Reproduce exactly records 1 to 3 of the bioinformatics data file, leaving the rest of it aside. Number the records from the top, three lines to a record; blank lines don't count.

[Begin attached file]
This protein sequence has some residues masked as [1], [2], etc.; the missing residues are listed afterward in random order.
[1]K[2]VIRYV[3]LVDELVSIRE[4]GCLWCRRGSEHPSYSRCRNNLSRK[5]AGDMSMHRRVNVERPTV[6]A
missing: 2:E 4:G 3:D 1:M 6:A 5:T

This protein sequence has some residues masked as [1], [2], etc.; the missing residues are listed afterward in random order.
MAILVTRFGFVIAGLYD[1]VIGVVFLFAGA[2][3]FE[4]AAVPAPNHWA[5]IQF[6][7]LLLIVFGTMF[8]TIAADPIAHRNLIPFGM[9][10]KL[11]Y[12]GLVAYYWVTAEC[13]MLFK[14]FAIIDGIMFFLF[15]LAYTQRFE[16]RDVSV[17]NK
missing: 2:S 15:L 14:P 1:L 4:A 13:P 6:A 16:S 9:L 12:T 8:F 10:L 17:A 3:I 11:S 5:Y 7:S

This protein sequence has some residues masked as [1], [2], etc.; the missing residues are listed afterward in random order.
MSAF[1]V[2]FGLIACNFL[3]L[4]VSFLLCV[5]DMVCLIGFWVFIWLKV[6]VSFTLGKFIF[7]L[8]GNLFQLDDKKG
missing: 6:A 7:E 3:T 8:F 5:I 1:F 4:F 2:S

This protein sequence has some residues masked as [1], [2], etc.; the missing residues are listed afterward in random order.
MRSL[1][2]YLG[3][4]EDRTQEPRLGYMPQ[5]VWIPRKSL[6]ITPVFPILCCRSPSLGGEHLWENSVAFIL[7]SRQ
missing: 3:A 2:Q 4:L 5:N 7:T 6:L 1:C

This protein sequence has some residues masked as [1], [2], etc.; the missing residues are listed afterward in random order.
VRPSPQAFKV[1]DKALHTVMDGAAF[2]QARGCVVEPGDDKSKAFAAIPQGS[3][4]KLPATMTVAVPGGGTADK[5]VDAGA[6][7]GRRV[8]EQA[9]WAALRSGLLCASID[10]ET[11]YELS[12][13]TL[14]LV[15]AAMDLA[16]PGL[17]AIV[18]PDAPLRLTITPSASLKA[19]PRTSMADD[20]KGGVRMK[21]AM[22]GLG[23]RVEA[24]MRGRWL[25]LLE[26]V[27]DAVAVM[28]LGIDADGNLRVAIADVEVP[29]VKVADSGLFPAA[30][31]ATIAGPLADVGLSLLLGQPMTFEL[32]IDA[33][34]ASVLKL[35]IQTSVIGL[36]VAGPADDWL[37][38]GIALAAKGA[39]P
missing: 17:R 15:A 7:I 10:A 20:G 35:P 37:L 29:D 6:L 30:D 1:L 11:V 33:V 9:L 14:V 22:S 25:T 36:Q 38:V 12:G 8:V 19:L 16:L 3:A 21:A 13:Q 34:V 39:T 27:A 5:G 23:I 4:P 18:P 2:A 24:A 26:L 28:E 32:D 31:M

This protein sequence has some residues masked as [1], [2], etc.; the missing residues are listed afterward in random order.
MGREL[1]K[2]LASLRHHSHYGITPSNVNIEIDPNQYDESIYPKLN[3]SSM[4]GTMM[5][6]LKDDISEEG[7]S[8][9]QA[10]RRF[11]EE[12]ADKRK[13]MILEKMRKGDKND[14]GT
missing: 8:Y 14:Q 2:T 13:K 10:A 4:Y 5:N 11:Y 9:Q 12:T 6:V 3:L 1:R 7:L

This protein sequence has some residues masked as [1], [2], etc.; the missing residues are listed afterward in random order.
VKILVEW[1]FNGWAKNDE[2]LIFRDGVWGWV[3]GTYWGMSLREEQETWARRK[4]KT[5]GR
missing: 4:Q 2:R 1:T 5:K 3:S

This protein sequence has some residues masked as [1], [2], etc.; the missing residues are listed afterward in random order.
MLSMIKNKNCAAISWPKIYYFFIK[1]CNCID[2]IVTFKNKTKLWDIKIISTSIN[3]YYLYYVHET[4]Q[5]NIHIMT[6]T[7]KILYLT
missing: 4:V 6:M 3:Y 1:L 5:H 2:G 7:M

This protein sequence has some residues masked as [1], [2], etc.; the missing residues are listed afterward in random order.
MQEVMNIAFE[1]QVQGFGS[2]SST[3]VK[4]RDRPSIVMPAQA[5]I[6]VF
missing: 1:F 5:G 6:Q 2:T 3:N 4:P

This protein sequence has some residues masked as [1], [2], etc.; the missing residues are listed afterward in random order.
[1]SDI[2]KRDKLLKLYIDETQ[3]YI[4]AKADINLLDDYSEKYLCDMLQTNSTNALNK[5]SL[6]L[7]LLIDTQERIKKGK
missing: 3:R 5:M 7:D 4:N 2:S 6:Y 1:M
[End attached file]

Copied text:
This protein sequence has some residues masked as [1], [2], etc.; the missing residues are listed afterward in random order.
[1]K[2]VIRYV[3]LVDELVSIRE[4]GCLWCRRGSEHPSYSRCRNNLSRK[5]AGDMSMHRRVNVERPTV[6]A
missing: 2:E 4:G 3:D 1:M 6:A 5:T

This protein sequence has some residues masked as [1], [2], etc.; the missing residues are listed afterward in random order.
MAILVTRFGFVIAGLYD[1]VIGVVFLFAGA[2][3]FE[4]AAVPAPNHWA[5]IQF[6][7]LLLIVFGTMF[8]TIAADPIAHRNLIPFGM[9][10]KL[11]Y[12]GLVAYYWVTAEC[13]MLFK[14]FAIIDGIMFFLF[15]LAYTQRFE[16]RDVSV[17]NK
missing: 2:S 15:L 14:P 1:L 4:A 13:P 6:A 16:S 9:L 12:T 8:F 10:L 17:A 3:I 11:S 5:Y 7:S

This protein sequence has some residues masked as [1], [2], etc.; the missing residues are listed afterward in random order.
MSAF[1]V[2]FGLIACNFL[3]L[4]VSFLLCV[5]DMVCLIGFWVFIWLKV[6]VSFTLGKFIF[7]L[8]GNLFQLDDKKG
missing: 6:A 7:E 3:T 8:F 5:I 1:F 4:F 2:S